|Program Outcomes for Youth|
Roselyn K. Polk
Relationships are an intricate part of our personal and social lives. Relationships fundamentally influence not only how one perceives one's self, but also perceptions of one's value or worthwhileness to society. Adolescent relationships include parents, step-parents, siblings, peers, adult relatives, and other significant adults i.e., teachers, mentors, religious figures. And since no relationship occurs in a vacuum, relationships can become very complex and convoluted. In addition, an adolescent differs somewhat in their needs with respect to relationships compared to adults and younger children (Hauser, S. T. 1991; Jackson & Rodriguez-Tome, 1993).
Perhaps one may best think of the adolescent as anchoring a continuum: one end of this continuum is anchored by the child-adolescent, while the opposite end is anchored by the adolescent-young adult. At different stages along this continuum the still developing adolescent may discover changing and/or differing relationship needs. In other words, the relationships of adolescents, especially with parents and peers, may be reshaped and redefined several times before adolescent maturity is fully completed. For example, the child-adolescent still depends on his or her parents for nutritional and physical sustenance and maintenance, transportation, and physical comfort. The adolescent-young adult will differ in needs; employment may decrease reliance on physical sustenance or maintenance i.e., clothes, personal care items (Mortimer, Shanahan, & Ryu, 1994), a vehicle may enhance autonomy, and a shift in attachment may occur from the parents to dating or peer relationships (Patterson, Pryor, & Field, 1995). Garbo (1986), suggests that as the adolescent matures, parental influence declines and becomes more situationally dependent. While the parental relationship continues to retain influence in some domains i.e., school, other relationships become increasingly important. The gradual evolving of adolescent maturity coupled with the resultant change in physical and emotional needs suggests that corresponding relationships also undergo certain changes in order to meet these new needs (Furman & Buhrmester, 1992; Kirchler, Palmonari, & Pombeni, 1993).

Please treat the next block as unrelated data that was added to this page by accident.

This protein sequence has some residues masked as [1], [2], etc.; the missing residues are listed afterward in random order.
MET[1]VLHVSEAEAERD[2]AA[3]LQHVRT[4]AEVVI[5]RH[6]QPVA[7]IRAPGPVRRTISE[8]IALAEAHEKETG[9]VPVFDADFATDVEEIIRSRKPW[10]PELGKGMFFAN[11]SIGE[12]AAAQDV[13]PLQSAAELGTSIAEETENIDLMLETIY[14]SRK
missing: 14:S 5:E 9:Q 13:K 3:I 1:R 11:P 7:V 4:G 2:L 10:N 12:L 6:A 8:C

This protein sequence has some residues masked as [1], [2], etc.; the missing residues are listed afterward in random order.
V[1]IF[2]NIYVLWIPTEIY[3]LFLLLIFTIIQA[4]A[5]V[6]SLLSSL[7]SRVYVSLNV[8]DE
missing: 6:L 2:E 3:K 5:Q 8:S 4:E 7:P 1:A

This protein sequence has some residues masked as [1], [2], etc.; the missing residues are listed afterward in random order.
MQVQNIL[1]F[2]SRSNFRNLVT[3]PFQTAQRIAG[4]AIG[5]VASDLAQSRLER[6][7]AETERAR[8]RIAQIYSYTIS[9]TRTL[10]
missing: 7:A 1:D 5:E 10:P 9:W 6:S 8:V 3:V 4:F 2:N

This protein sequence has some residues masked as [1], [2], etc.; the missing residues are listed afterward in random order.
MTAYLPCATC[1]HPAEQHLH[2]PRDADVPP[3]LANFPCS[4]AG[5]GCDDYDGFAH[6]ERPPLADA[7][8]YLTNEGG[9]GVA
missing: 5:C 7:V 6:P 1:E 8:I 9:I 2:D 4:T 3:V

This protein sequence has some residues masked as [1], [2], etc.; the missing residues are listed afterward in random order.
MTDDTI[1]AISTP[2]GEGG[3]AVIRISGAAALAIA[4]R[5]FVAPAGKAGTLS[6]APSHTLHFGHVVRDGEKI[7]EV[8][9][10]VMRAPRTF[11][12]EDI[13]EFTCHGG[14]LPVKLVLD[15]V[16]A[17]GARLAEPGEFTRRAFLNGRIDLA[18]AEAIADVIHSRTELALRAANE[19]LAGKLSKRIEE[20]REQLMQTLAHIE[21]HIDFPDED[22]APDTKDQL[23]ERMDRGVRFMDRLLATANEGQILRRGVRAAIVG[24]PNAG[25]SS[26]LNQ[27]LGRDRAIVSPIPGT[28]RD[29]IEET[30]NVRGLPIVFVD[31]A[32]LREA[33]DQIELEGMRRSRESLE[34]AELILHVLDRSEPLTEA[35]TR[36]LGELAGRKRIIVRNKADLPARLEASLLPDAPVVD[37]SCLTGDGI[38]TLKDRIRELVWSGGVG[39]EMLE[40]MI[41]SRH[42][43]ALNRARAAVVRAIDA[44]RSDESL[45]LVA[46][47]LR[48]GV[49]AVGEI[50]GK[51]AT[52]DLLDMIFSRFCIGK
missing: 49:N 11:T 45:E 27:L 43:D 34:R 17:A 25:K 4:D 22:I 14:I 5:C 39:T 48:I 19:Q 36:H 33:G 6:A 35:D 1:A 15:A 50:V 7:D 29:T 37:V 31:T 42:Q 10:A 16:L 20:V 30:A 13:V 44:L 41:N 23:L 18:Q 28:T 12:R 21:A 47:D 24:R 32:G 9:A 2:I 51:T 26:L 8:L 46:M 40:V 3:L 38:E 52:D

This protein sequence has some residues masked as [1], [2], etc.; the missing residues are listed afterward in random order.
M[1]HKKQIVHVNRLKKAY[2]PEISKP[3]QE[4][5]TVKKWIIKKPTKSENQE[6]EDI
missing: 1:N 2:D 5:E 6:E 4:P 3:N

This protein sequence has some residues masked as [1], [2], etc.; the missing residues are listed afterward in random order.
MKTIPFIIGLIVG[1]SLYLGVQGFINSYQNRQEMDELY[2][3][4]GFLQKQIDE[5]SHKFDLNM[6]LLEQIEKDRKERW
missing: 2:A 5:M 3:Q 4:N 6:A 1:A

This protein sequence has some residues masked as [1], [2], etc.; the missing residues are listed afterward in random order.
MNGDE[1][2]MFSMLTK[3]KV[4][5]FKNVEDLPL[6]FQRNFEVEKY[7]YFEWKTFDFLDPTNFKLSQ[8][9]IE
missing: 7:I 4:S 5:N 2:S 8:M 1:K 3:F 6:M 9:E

If positive functional relationships are fundamental to an adolescent's perceptions of his or her self-concept and social competency, a central question becomes what is needed to enhance those aspects of the adolescent's self-concept necessary for positive, functional, and healthy relationships. Relationships do not occur in vacuum. Relationships are intertwined with, and dependent on, an adolescent's ability to make decisions confidently and to possess those communication skills necessary for successful social interaction. At the same time, an adolescent's relationships may have a strong component of conflict that may or may not reflect adequate decision making and/or communication skills on the part of the adolescent. By enhancing and strengthening skills like decision making and communication, a stronger sense of self-esteem is developed which in turn enhances the adolescent's ability to interact more positively and confidently within his or her youth-adult and youth-peer relationships.
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Hauser, S. T. (1991). Adolescents and Their Families: Paths to Ego Development. New York: The Free Press.
Jackson, S. & Rodriguez-Tome, H. (1993). Adolescence: Expanding social worlds. In S. Jackson and H. Rodriquez-Tome (Eds.), Adolescence and Its Social Worlds. Hillsdale: Lawrence Erlbaum Assoc.
Kirchler, E., Palmonari, A., & Pombeni, M. L. (1993). Developmental tasks and adolescent's relationships with their peers and their family. In S. Jackson and H. Rodriquez-Tome (Eds.), Adolescence and Its Social Worlds. Hillsdale: Lawrence Erlbaum Assoc.
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Paterson, J., Pryor, J., & Field, J. (1995). Adolescent attachment to parents and friends in relation to aspects of self-esteem. Journal of Youth and Adolescence, 24(3), 365-376.